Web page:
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Doctor Who: Thin Ice by Marc Platt

01/08/2011. Contributed by Sue Davies

Buy Doctor Who: Thin Ice in the USA - or Buy Doctor Who: Thin Ice in the UK

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pub: Big Finish. 2 CDs 120 minute story. Price: CD: GBP14.99 (UK), Download: GBP12.99 (UK). ISBN: 978-1-84435-490-0. cast: Sylvester McCoy, Sophie Aldred, Ricky Groves, Beth Chalmers, Nicholas Briggs, John Albasiny, Nigel Lambert and John Banks.

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When the Doctor (Sylvester McCoy) and Ace (Sophie Aldred) arrive in Russia, they see it’s a celebration. Hang out the bunting, its 50 years since the glorious revolution. But the cold harsh reality is that its winter of 1967 and the summer of love is further away than just the physical miles to San Francisco.

Oddly, it seems they are expected and they soon meet the dodgy dealer Markus Creevy (Ricky Groves) and his girlfriend, Lt. Raina Kerenskaya (Beth Chalmers), who has something she needs to tell him if only he would stand still enough to listen. Someone else who is interested in the Doctor’s movements is Major Maxim Alexandrovitch Felnikov (John Albasiny) and the Doctor and Ace will have to be careful to avoid a stay in the KGB headquarters.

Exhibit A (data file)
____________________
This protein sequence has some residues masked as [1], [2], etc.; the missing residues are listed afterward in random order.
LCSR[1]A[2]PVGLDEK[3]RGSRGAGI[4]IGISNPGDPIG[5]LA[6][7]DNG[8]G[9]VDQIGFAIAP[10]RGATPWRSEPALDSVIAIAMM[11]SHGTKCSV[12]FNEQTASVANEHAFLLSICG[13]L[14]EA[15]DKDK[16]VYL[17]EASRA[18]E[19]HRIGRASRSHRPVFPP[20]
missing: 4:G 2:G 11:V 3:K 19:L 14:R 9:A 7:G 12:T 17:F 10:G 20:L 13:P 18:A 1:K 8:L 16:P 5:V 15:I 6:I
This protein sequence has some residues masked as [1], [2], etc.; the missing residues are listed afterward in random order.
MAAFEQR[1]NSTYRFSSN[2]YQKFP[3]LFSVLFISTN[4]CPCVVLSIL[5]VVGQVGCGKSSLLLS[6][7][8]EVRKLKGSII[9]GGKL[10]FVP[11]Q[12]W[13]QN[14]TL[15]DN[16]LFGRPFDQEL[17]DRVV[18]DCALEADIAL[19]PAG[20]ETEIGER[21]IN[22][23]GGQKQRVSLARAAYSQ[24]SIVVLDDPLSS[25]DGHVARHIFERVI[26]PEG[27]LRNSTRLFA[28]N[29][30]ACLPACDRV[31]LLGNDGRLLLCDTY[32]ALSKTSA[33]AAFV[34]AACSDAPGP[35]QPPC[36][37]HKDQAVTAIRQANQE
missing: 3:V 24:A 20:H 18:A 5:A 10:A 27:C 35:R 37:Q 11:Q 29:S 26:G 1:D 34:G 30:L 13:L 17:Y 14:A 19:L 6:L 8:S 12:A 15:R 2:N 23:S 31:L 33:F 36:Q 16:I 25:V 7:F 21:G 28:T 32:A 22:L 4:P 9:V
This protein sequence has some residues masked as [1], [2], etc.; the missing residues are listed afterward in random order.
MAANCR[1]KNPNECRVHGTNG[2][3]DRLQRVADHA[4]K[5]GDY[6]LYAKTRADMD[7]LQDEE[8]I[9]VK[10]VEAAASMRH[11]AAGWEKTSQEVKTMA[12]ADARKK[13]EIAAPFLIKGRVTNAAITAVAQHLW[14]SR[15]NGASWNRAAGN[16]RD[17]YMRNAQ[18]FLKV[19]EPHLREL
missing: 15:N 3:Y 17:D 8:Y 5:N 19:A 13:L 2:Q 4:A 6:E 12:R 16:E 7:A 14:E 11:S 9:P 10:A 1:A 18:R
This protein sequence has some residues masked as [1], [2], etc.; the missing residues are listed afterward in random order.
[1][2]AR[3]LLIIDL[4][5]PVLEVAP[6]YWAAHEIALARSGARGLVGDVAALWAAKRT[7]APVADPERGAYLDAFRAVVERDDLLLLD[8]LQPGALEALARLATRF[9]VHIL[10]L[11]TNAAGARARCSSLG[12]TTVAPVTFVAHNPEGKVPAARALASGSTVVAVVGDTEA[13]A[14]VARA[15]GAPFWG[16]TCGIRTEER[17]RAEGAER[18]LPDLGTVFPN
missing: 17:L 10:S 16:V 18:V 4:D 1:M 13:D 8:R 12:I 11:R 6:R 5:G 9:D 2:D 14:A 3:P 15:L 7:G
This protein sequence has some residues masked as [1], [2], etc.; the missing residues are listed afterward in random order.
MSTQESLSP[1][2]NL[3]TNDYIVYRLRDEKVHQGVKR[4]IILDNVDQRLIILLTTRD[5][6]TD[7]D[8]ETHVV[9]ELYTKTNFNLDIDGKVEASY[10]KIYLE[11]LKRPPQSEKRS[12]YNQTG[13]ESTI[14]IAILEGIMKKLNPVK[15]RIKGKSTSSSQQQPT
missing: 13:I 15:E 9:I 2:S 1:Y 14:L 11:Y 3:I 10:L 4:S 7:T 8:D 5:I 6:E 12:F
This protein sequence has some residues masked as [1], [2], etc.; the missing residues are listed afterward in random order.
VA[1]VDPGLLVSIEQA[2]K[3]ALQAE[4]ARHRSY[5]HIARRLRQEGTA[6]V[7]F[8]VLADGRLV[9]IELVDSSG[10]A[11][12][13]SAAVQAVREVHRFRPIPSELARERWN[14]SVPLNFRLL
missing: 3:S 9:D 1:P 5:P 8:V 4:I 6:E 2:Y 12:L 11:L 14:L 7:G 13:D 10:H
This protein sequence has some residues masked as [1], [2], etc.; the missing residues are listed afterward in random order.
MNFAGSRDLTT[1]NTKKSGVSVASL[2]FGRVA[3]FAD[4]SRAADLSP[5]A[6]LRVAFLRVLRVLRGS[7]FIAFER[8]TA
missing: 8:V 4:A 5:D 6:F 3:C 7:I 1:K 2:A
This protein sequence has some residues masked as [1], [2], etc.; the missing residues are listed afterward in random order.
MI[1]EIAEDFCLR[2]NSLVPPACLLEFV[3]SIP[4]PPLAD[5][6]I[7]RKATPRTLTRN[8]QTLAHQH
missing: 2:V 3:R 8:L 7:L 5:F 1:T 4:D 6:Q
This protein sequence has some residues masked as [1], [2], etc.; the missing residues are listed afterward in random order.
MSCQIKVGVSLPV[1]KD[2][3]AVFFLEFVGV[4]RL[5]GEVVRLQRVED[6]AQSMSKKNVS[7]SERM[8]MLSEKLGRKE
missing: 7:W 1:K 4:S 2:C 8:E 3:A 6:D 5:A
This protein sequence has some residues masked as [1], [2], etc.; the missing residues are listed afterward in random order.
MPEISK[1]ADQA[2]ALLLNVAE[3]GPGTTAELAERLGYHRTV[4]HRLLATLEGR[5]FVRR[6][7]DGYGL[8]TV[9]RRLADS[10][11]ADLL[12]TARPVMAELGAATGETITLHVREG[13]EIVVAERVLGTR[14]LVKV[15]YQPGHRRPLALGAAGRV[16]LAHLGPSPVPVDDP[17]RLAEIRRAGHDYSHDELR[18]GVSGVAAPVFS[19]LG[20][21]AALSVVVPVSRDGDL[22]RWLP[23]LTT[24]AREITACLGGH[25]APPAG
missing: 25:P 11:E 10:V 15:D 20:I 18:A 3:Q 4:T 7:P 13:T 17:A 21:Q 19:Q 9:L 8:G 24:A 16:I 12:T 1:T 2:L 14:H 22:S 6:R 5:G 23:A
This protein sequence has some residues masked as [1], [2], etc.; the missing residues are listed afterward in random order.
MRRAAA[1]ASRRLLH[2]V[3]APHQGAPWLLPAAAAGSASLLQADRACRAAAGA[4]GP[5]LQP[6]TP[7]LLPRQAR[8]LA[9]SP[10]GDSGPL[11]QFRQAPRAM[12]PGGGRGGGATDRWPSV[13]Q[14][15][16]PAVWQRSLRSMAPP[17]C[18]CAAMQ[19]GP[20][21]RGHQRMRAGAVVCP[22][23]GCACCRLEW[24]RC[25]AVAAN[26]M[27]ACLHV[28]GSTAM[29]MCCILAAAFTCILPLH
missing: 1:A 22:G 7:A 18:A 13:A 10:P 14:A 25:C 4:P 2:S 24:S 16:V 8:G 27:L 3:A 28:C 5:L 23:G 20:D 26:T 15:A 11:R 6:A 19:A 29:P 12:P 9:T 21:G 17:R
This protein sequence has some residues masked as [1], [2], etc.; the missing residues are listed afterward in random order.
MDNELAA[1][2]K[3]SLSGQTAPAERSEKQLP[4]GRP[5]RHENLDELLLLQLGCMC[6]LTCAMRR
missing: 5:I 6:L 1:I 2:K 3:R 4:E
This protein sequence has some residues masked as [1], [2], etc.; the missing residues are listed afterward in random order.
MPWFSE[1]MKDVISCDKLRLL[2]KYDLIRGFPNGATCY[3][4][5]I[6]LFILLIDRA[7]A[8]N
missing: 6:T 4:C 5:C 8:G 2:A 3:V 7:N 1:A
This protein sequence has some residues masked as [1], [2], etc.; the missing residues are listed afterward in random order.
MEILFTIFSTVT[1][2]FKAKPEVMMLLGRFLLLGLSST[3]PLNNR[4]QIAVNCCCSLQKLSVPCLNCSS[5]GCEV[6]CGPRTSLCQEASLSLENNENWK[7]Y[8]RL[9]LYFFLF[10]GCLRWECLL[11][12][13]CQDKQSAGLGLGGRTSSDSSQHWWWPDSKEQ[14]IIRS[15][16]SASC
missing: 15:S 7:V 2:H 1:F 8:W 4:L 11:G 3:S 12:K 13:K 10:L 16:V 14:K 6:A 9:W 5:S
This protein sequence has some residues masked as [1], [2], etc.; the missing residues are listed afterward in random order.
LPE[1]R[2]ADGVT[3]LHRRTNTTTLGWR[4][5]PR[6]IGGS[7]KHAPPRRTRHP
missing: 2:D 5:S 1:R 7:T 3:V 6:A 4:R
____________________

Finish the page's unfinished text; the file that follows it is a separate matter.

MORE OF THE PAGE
There is hidden treasure to be uncovered and the cold weather is perfect for an old adversary of the Doctor from the red planet. The artefacts hold a deadly secret and too many interested parties, including the Russian government.
Meanwhile, there is a different agenda for Ace as she has been set up without her knowledge as a potential candidate for the academy on Gallifrey. But as the Doctor increasingly leaves her to take charge and make her own decisions, she is in the dark as to why.

This is one of the Lost Stories, originally to be part of the next original Sylvester McCoy series. This starts to set up not only the introduction of a new companion but also the departure of Ace. There is a spoiler twist in this tale and I’m not a big fan of this Time Lord sub-plot. I found it intrusive and annoying. It doesn’t seem to fit with the Doctor’s usual attitude to the rest of the Time Lords. The plot stands well enough without it with enough action adventure and also some explosions. I also accept that this was the direction the series was going in 1987 so I am happy to give it some leeway. Also, we find that Ace is not going in this revised version so as we go into ‘Crime Of The Century’, we can anticipate multi-companion fun again.

Meanwhile, Ace at least gets to spar with Creevy as he enquires about her qualifications. There is the bonus of an Ice Warrior and a cheeky insertion of fish fingers into the plot but alas, no custard. I’m sure this Ice Warrior has a sense of humour which must be a first. Altogether there is plenty going on without too many Russian names to confuse me, some lively action and human interest and period references to make you smile. Ace is a bit shouty for me at times and the Doctor a little diffident but overall it works well as an introduction to the Lost Stories and has a lot of boom-bang in its favour. The guest voices add some richness to the Russian Borscht as well.

Sue Davies

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